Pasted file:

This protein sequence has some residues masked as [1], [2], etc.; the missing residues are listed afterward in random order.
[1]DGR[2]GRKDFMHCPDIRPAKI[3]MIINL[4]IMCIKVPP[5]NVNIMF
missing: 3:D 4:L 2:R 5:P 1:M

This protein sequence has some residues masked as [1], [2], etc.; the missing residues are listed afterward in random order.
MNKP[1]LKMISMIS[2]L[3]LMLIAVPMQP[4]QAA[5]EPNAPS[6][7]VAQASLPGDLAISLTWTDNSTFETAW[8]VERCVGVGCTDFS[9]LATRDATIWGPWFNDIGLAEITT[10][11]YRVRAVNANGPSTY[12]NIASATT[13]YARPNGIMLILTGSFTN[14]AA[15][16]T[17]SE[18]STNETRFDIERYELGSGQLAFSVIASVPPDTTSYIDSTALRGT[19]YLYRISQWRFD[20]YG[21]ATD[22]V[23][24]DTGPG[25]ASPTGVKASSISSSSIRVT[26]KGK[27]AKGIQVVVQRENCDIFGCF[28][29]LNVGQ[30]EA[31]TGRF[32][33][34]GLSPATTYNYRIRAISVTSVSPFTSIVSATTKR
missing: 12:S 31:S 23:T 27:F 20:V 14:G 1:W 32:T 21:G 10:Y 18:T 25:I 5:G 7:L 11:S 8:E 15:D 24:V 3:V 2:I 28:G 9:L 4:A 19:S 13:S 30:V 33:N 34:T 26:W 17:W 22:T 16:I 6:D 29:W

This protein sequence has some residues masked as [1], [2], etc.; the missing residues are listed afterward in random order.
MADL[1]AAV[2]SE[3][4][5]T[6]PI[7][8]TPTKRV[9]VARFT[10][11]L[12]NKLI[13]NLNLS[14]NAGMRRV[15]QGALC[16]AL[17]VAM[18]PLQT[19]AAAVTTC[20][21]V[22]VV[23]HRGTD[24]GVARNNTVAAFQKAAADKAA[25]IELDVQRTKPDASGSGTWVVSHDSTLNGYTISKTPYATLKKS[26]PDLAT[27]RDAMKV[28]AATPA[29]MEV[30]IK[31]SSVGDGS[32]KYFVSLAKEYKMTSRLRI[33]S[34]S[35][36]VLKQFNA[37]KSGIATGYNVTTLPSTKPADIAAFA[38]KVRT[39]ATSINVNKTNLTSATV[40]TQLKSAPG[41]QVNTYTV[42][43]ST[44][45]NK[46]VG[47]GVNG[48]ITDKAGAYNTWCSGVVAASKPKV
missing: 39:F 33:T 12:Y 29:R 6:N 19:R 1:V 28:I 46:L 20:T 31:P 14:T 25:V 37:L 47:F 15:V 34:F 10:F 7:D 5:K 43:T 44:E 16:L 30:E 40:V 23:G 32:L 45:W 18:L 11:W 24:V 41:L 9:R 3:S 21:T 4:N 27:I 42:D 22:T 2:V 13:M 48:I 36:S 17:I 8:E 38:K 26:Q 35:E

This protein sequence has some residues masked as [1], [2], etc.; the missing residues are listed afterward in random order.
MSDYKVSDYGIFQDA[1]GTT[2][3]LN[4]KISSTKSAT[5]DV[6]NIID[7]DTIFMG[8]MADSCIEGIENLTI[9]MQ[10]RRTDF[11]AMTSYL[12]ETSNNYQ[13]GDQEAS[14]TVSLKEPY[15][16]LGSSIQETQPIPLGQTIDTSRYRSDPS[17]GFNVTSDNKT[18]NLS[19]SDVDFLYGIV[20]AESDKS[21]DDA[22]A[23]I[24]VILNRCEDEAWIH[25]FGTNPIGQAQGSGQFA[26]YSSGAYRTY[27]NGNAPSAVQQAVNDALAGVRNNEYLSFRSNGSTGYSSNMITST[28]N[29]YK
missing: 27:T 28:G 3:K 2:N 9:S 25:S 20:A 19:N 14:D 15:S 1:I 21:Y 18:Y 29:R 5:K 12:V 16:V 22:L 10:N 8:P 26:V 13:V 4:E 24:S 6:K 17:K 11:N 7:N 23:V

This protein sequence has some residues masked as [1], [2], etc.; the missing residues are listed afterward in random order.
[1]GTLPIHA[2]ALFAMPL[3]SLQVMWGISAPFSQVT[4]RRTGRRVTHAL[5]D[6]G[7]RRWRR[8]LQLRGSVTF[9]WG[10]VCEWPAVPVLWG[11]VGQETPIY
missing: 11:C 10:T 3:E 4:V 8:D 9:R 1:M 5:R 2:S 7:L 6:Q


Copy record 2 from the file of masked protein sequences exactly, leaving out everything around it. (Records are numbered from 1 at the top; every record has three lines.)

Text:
This protein sequence has some residues masked as [1], [2], etc.; the missing residues are listed afterward in random order.
MNKP[1]LKMISMIS[2]L[3]LMLIAVPMQP[4]QAA[5]EPNAPS[6][7]VAQASLPGDLAISLTWTDNSTFETAW[8]VERCVGVGCTDFS[9]LATRDATIWGPWFNDIGLAEITT[10][11]YRVRAVNANGPSTY[12]NIASATT[13]YARPNGIMLILTGSFTN[14]AA[15][16]T[17]SE[18]STNETRFDIERYELGSGQLAFSVIASVPPDTTSYIDSTALRGT[19]YLYRISQWRFD[20]YG[21]ATD[22]V[23][24]DTGPG[25]ASPTGVKASSISSSSIRVT[26]KGK[27]AKGIQVVVQRENCDIFGCF[28][29]LNVGQ[30]EA[31]TGRF[32][33][34]GLSPATTYNYRIRAISVTSVSPFTSIVSATTKR
missing: 12:S 31:S 23:T 27:F 20:V 14:G 1:W 32:T 21:G 10:Y 18:T 25:I 5:G 7:L 11:S 8:E 15:D 24:V 3:V 2:I 28:G 9:L 4:A 19:S 13:S 30:V 33:N 34:T 26:W 17:W 22:T 16:I 6:D 29:W